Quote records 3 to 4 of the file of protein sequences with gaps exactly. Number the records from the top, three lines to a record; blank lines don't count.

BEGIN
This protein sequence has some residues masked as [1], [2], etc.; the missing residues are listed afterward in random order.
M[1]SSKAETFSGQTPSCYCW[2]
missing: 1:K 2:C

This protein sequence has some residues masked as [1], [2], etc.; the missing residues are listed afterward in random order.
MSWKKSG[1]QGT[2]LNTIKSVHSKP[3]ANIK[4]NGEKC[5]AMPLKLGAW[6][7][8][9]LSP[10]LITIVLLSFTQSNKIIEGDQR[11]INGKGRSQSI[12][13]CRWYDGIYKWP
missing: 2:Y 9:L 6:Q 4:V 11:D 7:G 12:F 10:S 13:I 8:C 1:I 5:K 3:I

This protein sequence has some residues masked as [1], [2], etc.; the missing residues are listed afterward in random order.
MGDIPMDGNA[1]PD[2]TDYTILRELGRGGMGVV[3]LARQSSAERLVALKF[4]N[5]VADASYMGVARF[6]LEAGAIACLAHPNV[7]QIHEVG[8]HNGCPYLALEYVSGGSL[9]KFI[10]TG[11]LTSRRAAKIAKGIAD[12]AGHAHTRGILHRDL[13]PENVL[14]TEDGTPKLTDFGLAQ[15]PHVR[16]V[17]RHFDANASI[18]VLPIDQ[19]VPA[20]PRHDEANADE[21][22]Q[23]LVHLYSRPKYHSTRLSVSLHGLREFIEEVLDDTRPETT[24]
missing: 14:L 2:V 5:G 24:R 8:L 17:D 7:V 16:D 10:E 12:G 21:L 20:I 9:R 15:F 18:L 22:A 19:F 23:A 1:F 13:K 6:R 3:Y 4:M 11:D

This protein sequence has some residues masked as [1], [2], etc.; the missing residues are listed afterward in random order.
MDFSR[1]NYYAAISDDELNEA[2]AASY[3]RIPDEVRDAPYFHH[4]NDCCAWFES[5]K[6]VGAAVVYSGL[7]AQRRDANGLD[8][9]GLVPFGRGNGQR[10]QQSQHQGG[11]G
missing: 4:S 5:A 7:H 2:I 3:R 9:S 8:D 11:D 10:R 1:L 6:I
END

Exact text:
This protein sequence has some residues masked as [1], [2], etc.; the missing residues are listed afterward in random order.
MGDIPMDGNA[1]PD[2]TDYTILRELGRGGMGVV[3]LARQSSAERLVALKF[4]N[5]VADASYMGVARF[6]LEAGAIACLAHPNV[7]QIHEVG[8]HNGCPYLALEYVSGGSL[9]KFI[10]TG[11]LTSRRAAKIAKGIAD[12]AGHAHTRGILHRDL[13]PENVL[14]TEDGTPKLTDFGLAQ[15]PHVR[16]V[17]RHFDANASI[18]VLPIDQ[19]VPA[20]PRHDEANADE[21][22]Q[23]LVHLYSRPKYHSTRLSVSLHGLREFIEEVLDDTRPETT[24]
missing: 14:L 2:V 5:G 24:R 8:L 17:D 7:V 16:D 10:E 12:G 21:L 20:I 9:R 15:F 18:L 22:A 19:F 23:A 1:F 13:K 6:R 3:Y 4:M 11:D

This protein sequence has some residues masked as [1], [2], etc.; the missing residues are listed afterward in random order.
MDFSR[1]NYYAAISDDELNEA[2]AASY[3]RIPDEVRDAPYFHH[4]NDCCAWFES[5]K[6]VGAAVVYSGL[7]AQRRDANGLD[8][9]GLVPFGRGNGQR[10]QQSQHQGG[11]G
missing: 4:S 5:A 7:H 2:I 3:R 9:S 8:D 11:D 10:R 1:L 6:I